With a highly profitable business empire that spans telecommunications (mobile phone network Syriatel), real estate, construction, and oil, the Makhloufs have been the financiers of Assad’s army throughout the war, with Rami sometimes described as the “real” finance minister. In the Facebook videos Rami directly addresses his childhood friend Bashar, projecting himself as “wronged, on the side of the loyalists, the hungry, and the poor.” In his latest post on May 28, Rami declared the transfer of his bank and insurance company shares into RAMAK Development and Humanitarian Projects LLC, not a charity despite its name, but a for-profit limited company 99 percent owned by him. He even quotes the Quran to explain how blissful he feels after giving his money away to the needy. Few are fooled, coming from a man whose corruption is legendary — “Makhlouf, you thief” was a common refrain of early protests in 2011, leading him to claim once before that he’d given everything away to charity. Rami himself is now under a travel ban, forbidden to leave the country, at least till he has paid the $250 million the regime wants from him in what they claim are back-taxes.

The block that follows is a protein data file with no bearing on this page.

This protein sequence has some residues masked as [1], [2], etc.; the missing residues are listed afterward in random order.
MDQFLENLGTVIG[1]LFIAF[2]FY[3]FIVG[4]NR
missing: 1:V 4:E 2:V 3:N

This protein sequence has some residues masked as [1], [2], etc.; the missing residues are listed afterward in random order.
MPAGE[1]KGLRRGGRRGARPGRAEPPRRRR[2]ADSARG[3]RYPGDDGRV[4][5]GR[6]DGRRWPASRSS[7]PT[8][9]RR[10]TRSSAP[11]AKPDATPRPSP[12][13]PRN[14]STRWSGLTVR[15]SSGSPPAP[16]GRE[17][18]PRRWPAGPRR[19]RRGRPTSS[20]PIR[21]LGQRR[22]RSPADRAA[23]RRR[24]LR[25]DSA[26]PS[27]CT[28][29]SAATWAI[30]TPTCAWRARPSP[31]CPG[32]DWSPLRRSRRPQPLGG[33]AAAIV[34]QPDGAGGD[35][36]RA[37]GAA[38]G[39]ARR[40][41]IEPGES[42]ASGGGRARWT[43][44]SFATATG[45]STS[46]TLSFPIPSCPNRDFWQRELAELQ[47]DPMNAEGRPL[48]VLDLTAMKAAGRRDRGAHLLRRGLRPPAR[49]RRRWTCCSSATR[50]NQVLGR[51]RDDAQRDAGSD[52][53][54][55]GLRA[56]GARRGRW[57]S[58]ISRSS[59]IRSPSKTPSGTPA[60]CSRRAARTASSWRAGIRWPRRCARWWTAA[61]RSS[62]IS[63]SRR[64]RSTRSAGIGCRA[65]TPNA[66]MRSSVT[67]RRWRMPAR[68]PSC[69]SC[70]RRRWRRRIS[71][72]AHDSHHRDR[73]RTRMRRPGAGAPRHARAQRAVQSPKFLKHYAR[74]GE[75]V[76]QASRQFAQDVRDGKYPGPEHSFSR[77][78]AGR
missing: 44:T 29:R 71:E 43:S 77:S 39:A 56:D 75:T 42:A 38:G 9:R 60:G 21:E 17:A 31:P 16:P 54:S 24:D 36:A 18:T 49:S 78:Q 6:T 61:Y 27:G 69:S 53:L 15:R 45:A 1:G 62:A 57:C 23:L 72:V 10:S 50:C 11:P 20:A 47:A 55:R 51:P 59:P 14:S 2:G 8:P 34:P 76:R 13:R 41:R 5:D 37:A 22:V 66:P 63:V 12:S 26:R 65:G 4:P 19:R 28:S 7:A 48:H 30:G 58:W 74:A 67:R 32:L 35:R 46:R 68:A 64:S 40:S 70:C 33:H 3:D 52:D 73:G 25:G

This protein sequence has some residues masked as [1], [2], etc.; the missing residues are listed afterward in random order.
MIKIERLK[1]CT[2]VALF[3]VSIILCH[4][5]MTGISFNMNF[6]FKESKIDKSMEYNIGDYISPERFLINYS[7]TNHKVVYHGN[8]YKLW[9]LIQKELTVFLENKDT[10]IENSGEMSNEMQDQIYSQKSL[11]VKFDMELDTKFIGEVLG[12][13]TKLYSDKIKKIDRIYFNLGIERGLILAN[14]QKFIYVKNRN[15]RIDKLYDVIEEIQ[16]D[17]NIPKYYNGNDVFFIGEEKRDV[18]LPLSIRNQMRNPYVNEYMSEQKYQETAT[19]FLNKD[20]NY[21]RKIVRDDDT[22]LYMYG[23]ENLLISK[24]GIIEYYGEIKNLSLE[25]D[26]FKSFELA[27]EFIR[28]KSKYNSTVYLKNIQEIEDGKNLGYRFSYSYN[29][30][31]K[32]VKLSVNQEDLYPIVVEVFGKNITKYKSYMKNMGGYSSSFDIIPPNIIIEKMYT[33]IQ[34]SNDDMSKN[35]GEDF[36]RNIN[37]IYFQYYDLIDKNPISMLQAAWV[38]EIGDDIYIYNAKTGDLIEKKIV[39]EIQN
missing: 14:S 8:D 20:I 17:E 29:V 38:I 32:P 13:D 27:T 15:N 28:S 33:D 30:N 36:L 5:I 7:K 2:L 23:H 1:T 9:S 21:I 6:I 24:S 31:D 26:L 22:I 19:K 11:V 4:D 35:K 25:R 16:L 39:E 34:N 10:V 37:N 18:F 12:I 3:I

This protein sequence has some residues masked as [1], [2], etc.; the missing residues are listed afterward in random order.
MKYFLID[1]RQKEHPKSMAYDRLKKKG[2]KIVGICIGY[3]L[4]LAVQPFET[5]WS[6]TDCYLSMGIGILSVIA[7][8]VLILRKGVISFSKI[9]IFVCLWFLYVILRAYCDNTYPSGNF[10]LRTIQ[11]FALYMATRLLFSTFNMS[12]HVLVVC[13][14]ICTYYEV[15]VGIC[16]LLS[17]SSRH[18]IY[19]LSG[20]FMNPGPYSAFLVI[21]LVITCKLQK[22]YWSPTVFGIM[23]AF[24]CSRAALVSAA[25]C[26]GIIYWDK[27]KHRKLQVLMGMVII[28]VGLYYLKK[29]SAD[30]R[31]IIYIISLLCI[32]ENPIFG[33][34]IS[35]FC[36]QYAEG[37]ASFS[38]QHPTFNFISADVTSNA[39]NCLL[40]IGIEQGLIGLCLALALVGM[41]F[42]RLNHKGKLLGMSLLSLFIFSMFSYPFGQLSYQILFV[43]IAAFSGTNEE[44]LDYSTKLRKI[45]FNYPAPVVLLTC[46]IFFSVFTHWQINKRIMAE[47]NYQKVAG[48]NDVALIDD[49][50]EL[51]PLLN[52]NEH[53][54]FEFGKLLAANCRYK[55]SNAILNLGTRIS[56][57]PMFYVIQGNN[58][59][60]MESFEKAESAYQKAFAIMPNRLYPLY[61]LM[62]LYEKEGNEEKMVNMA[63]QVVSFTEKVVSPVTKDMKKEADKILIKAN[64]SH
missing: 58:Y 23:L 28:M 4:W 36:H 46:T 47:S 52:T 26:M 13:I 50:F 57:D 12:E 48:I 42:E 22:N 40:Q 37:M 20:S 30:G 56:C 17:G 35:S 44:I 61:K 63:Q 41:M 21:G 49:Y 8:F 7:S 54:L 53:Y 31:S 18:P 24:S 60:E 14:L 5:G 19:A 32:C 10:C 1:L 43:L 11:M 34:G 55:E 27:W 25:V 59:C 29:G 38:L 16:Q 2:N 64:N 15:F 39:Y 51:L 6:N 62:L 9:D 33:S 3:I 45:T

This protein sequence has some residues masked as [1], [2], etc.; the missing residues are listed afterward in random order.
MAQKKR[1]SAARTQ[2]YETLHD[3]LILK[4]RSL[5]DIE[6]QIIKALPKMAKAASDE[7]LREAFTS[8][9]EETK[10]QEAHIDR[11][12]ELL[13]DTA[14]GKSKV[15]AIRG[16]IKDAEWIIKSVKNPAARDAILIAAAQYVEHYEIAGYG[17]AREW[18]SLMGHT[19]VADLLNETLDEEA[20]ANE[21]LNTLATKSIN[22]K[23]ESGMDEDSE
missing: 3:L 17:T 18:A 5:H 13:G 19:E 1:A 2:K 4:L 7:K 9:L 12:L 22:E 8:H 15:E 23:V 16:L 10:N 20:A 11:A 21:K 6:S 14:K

Rami’s newspaper, Al-Watan (“the Homeland”), Syria’s only paper not owned by the state, has criticized the new elite of Syrian Sunni businessmen like Samer Foz who have come to the fore during the war as the regime’s new bankrollers. It has also railed against the new electronic card system for food distribution recently introduced by the regime, when the company in charge of the card is owned by a relative of Asma al-Assad. Now Rami’s assets have been frozen.